Friday, May 22, 2009

Grading



Soft voices. Low lighting. Comfy armchairs. A full belly of burger and chipz zz zzzzzzzz mmffpgh uur uh humph. Oh, sorry... where was I?

Grading.

(For those who don't know what that means, as indeed I didn't for at least the first two years of my so-called career, grading is a process that happens in a high-tech post-production suite, in which your ad is adjusted for colour, contrast etc)

I actually love the concept of grading - applying a 'look' to your film, that enhances the creative idea. It's just the process of doing it that I find unutterably tedious. Do you agree? Or am I just being a copywriter?

P.S. One thing I hate is the 'gratuitous grade', by which I mean a very extreme colour treatment that bears no relation to the creative treatment. A few years ago there was an inexplicable fad for green-hued adverts. And after that, brown. Currently, the fashion seems to be for ads to look washed-out. Why? Please stop it.

25 comments:

worm said...

I think the current 'faded' look is down to all the facile '80's retro vibe' that not very intelligent 'creative' people keep hammering to death, because like the 80's were totally hilarious and shit

Bodecker said...

Whatever happend to the Grading awards? It's been a while since I've heard anything about them.
I remember when Tango (slap) swept the board in the Grading awards with its innovative, but subtle use of the Orange Hue.
I understand that the guy who nudged the slider up on that is now lazing on a beach in LA, but at the time he had to defend himself against claims from a frenchman who said that he, himself had used an orange tint in a pop video some years earlier.

Anonymous said...

Shooting. Editing. Grading... Sound?
Client kick to the groin...

Re-edit. Pump the grade. Upbeat VO.

The suspense is a killer.

Ben said...

The other fashion you forgot to mention was the delightfully named 'bleed the blacks', where the contrast was darkened to such an extent that no one could tell where one shadowed area ended and another began.

And yes: it's fucking tedious. I also can't stand all the 'we've got Jean Pierre on the grade' bullshit that seemed to excite production company personnel to a ridiculous extent about ten years ago. Of course there are good and bad practitioners of the craft, but the idea of a cult of personality around graders?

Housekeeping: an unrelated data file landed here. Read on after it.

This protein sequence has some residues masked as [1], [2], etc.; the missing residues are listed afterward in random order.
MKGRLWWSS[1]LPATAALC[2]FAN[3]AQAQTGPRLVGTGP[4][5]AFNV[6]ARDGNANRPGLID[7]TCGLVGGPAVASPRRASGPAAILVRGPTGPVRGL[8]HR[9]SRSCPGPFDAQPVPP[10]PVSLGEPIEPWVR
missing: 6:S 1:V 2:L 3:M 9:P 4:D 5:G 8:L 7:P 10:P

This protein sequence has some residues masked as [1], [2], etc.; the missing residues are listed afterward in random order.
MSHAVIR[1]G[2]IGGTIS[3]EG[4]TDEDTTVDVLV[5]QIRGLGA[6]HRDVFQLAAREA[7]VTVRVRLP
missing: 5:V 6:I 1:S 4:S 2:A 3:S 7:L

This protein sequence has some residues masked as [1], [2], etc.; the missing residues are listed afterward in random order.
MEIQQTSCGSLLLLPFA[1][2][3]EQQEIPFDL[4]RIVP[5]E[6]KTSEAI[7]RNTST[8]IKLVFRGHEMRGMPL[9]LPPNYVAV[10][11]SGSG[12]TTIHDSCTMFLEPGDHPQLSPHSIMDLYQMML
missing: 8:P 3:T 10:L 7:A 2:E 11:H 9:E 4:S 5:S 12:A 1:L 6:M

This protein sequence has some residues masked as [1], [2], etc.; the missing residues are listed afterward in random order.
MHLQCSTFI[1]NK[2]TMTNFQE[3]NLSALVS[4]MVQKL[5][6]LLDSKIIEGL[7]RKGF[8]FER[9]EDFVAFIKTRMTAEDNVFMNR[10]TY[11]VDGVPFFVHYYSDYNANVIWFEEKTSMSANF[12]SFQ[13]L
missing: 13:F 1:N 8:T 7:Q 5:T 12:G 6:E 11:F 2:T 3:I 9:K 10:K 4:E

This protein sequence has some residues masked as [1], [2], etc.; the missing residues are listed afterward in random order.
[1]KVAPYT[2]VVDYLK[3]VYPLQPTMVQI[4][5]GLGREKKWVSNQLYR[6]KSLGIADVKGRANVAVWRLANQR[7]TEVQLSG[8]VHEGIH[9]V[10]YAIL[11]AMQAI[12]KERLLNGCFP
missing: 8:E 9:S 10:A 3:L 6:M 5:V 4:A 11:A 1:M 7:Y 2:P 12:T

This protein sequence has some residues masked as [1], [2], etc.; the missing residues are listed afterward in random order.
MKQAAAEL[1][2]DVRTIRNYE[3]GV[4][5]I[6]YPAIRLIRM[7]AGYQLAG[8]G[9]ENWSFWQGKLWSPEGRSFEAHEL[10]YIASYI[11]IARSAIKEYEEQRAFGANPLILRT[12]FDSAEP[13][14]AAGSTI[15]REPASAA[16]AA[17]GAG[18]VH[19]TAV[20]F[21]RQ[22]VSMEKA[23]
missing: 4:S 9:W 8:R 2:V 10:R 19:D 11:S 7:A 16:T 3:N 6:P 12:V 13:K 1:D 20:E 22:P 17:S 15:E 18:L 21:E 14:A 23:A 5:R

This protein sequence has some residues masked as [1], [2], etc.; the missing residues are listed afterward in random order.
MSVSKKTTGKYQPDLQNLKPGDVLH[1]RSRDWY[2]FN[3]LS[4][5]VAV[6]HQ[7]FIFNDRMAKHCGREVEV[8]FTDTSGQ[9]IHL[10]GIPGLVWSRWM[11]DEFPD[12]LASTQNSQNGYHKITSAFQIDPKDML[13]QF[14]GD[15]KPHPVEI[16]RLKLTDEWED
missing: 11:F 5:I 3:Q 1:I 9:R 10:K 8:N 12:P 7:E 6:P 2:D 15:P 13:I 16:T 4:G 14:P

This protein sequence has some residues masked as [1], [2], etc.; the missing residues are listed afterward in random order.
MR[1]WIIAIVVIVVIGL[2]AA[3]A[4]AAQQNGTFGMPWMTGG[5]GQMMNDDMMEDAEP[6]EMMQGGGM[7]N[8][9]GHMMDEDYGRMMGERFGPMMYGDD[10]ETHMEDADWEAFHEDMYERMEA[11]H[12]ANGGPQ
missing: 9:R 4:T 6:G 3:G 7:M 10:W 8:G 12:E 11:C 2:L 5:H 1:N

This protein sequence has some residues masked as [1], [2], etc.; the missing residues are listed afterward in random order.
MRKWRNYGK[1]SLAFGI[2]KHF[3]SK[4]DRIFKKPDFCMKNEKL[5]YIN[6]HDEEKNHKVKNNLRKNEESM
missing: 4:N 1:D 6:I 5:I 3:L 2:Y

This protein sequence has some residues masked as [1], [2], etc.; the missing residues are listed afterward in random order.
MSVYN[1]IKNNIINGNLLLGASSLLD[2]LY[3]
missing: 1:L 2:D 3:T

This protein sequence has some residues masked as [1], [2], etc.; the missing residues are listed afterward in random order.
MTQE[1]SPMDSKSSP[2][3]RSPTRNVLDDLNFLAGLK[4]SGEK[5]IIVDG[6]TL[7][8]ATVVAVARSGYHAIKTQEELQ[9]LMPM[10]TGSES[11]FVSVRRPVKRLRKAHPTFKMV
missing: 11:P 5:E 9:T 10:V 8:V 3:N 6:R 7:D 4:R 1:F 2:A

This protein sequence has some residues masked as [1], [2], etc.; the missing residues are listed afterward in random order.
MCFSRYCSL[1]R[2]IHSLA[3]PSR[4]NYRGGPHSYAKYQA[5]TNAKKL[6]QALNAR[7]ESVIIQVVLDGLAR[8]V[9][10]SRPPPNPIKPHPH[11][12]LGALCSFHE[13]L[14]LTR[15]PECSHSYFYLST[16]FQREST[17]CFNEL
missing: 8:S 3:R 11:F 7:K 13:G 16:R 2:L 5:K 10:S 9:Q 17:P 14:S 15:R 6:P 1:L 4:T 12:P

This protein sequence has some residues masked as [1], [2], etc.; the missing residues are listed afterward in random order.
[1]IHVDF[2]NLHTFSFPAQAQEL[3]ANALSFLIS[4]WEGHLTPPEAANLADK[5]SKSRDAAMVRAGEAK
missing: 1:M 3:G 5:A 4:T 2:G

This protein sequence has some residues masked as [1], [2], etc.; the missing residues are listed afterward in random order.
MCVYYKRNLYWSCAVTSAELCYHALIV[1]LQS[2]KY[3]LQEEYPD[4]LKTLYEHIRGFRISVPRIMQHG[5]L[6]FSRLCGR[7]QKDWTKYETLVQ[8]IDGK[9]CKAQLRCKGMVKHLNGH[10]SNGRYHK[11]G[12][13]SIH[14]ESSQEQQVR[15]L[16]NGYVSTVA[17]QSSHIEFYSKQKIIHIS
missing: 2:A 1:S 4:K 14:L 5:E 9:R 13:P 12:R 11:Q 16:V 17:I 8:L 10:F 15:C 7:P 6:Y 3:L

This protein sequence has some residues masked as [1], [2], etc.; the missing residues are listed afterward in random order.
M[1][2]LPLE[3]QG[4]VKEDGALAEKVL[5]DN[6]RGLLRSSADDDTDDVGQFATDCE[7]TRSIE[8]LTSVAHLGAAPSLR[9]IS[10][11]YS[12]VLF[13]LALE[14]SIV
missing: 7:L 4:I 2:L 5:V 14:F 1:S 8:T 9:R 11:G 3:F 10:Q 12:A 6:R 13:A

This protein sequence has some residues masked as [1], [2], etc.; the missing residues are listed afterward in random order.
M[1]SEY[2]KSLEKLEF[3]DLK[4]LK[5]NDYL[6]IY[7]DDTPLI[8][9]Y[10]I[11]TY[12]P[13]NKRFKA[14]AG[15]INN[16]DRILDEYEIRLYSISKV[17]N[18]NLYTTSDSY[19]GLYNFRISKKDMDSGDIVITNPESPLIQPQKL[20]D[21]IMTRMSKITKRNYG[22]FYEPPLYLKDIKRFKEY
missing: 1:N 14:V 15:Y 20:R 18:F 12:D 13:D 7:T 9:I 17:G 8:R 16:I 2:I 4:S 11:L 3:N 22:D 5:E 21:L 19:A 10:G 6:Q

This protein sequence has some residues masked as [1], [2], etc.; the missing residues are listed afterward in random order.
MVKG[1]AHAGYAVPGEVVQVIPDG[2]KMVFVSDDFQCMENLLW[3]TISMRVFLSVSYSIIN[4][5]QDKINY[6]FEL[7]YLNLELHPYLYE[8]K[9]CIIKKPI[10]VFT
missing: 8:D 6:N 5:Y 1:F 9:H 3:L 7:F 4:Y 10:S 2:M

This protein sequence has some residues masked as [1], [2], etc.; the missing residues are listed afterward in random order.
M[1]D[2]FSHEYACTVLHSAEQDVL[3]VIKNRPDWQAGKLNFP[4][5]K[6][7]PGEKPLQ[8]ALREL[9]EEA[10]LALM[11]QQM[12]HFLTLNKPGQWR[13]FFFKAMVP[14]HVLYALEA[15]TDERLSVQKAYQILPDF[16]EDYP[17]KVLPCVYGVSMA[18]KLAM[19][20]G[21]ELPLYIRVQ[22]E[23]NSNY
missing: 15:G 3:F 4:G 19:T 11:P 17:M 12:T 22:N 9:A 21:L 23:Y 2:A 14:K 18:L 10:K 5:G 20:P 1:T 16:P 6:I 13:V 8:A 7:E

I think the amount of time I spend fretting over whether a comma is better than a full stop is equal to the amount of time I can sit at the back of the grading room surfing the net, listening to people work out when the 'conform' is going to happen.

Anonymous said...

Ben@11.52


Never heard it called 'Bleed the blacks'????

I think you term you mean is 'crush the blacks'

Anonymous said...

whats the purpose of these posts?

john w. said...

Thought that washed out look was done and dusted?
Always good to see an ad that connects though.

Anonymous said...

The biggest colourists (ooo, new word) are paid more than the biggest CDs in London.
I sat that as neither a positive or negative. Just a scary fact.
And they are paid to dampen the most ridiculous of arguments.

Anonymous said...

What's the purpose of "whats the purpose of these posts?" posts?
Isn't that a contradiction in terms, just by posting? Like a kind of useless cynicism anti-matter that offers no answers or ideas.

WICKED!

Anonymous said...

re 1.01

I think they were asking why scamps blogging about doing an TV advert.

Did you not get that?

Anonymous said...

Jean Clement is the king of colour

Anonymous said...

Jean-Clement Soret.

Colouriste. Auteur. Artiste.

http://www.moving-picture.com/gallery/Jean%20Clement-H.264%20320x240.mov

Anonymous said...

http://www.saatchi.com/nds2009/

Anonymous said...

colourists exist so there's something wankier than ad creatives. How interesting that the other industry with "creative directors" and "colourists" is fucking hairdressing. Perfect. (I'm allowed to say this I am a "creative").

Anonymous said...

I'm glad you're doing this scamp. As nobody ever seems to explain these things to junior creatives. Well done and godspeed to you sir.

Anonymous said...

and anyway, it says poets, not posts.

Anonymous said...

crush the blacks...bleed the blacks...

it's all a bit BNP if you ask me.

M.M. McDermott said...

At no point did I hear mention of whiskey.

I think that'd change your feelings on the A/V sweetening process.

Anonymous said...

Second time reader - first time commentatorisationalist. There is a very good chance your blog is like totally
- thank you sir

Anonymous said...

What happens if you're blind?

Anonymous said...

I find the most disagreements are in the grading process. It's sometimes subjective in the details.

Anonymous said...

It's cos Dougal Wilson/Wes Anderson are flavors of the month and that's their style.

Bentos said...

At least those white flashes have finally gone out of fashion.

Anonymous said...

i stopped going to color sessions a long time ago. "don't do anything stupid" is my advice. when's lunch?

Anonymous said...

DoP, Director and Colourist working out the grading. That should do it. No creatives needed in there (sorry, fellows). Back in the days, pre-digital, pre-RED, cinematographers lived up to their name and did the colours "in-camera", then did only finishing touches in telecine. Now you sit there for hours because you have a flat-f*?$ing image and finally found a reason for everybody to be there. You don't need three people to do one job, just one person to do it right.